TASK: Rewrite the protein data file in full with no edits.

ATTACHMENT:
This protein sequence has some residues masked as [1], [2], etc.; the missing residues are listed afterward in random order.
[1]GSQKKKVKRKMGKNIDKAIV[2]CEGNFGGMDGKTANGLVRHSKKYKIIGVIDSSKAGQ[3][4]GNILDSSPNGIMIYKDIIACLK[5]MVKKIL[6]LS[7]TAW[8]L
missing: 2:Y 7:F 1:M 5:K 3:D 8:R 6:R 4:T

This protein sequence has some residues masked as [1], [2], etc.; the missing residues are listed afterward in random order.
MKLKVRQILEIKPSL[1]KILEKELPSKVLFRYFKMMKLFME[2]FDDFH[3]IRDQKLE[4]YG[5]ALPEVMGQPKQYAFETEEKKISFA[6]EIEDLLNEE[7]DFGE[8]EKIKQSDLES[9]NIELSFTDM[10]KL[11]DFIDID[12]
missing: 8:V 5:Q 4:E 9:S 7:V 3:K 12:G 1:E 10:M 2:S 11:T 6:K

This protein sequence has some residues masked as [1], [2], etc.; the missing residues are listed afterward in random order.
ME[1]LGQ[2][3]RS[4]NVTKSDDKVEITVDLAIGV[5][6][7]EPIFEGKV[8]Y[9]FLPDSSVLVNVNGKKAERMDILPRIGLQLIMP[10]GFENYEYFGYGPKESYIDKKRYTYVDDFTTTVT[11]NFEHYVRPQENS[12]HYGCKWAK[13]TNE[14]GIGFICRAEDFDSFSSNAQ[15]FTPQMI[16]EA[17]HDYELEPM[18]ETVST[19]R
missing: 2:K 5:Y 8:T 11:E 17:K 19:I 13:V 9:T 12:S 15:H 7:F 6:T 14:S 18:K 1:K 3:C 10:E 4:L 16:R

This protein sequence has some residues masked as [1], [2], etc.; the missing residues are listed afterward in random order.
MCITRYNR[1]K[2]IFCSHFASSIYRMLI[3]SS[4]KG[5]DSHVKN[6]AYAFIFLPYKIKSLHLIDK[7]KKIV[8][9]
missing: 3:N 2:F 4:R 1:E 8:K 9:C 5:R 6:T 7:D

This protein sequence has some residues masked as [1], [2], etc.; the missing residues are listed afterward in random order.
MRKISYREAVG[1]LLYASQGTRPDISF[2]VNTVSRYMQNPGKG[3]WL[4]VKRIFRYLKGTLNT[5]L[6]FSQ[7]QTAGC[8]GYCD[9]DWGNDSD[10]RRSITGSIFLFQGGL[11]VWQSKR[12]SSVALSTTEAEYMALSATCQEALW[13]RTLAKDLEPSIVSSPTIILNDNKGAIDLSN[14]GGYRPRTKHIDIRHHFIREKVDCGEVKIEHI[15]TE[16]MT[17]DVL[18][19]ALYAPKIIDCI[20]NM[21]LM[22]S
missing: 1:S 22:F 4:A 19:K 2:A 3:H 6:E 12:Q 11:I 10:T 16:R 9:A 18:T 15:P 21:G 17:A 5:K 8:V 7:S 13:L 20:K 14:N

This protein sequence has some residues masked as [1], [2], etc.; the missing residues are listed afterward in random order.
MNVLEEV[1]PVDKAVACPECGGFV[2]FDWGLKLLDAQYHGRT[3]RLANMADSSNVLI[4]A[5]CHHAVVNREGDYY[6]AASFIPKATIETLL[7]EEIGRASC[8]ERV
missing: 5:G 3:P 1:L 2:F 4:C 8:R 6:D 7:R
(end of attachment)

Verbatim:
This protein sequence has some residues masked as [1], [2], etc.; the missing residues are listed afterward in random order.
[1]GSQKKKVKRKMGKNIDKAIV[2]CEGNFGGMDGKTANGLVRHSKKYKIIGVIDSSKAGQ[3][4]GNILDSSPNGIMIYKDIIACLK[5]MVKKIL[6]LS[7]TAW[8]L
missing: 2:Y 7:F 1:M 5:K 3:D 8:R 6:R 4:T

This protein sequence has some residues masked as [1], [2], etc.; the missing residues are listed afterward in random order.
MKLKVRQILEIKPSL[1]KILEKELPSKVLFRYFKMMKLFME[2]FDDFH[3]IRDQKLE[4]YG[5]ALPEVMGQPKQYAFETEEKKISFA[6]EIEDLLNEE[7]DFGE[8]EKIKQSDLES[9]NIELSFTDM[10]KL[11]DFIDID[12]
missing: 8:V 5:Q 4:E 9:S 7:V 3:K 12:G 1:E 10:M 2:S 11:T 6:K

This protein sequence has some residues masked as [1], [2], etc.; the missing residues are listed afterward in random order.
ME[1]LGQ[2][3]RS[4]NVTKSDDKVEITVDLAIGV[5][6][7]EPIFEGKV[8]Y[9]FLPDSSVLVNVNGKKAERMDILPRIGLQLIMP[10]GFENYEYFGYGPKESYIDKKRYTYVDDFTTTVT[11]NFEHYVRPQENS[12]HYGCKWAK[13]TNE[14]GIGFICRAEDFDSFSSNAQ[15]FTPQMI[16]EA[17]HDYELEPM[18]ETVST[19]R
missing: 2:K 5:Y 8:T 11:E 17:K 19:I 13:V 9:T 12:S 15:H 7:F 6:T 14:S 18:K 1:K 3:C 10:E 4:L 16:R

This protein sequence has some residues masked as [1], [2], etc.; the missing residues are listed afterward in random order.
MCITRYNR[1]K[2]IFCSHFASSIYRMLI[3]SS[4]KG[5]DSHVKN[6]AYAFIFLPYKIKSLHLIDK[7]KKIV[8][9]
missing: 3:N 2:F 4:R 1:E 8:K 9:C 5:R 6:T 7:D

This protein sequence has some residues masked as [1], [2], etc.; the missing residues are listed afterward in random order.
MRKISYREAVG[1]LLYASQGTRPDISF[2]VNTVSRYMQNPGKG[3]WL[4]VKRIFRYLKGTLNT[5]L[6]FSQ[7]QTAGC[8]GYCD[9]DWGNDSD[10]RRSITGSIFLFQGGL[11]VWQSKR[12]SSVALSTTEAEYMALSATCQEALW[13]RTLAKDLEPSIVSSPTIILNDNKGAIDLSN[14]GGYRPRTKHIDIRHHFIREKVDCGEVKIEHI[15]TE[16]MT[17]DVL[18][19]ALYAPKIIDCI[20]NM[21]LM[22]S
missing: 1:S 22:F 4:A 19:K 2:A 3:H 6:E 12:Q 11:I 10:T 16:R 9:A 18:T 15:P 21:G 17:A 5:K 8:V 7:S 13:L 20:K 14:N

This protein sequence has some residues masked as [1], [2], etc.; the missing residues are listed afterward in random order.
MNVLEEV[1]PVDKAVACPECGGFV[2]FDWGLKLLDAQYHGRT[3]RLANMADSSNVLI[4]A[5]CHHAVVNREGDYY[6]AASFIPKATIETLL[7]EEIGRASC[8]ERV
missing: 5:G 3:P 1:L 2:F 4:C 8:R 6:D 7:R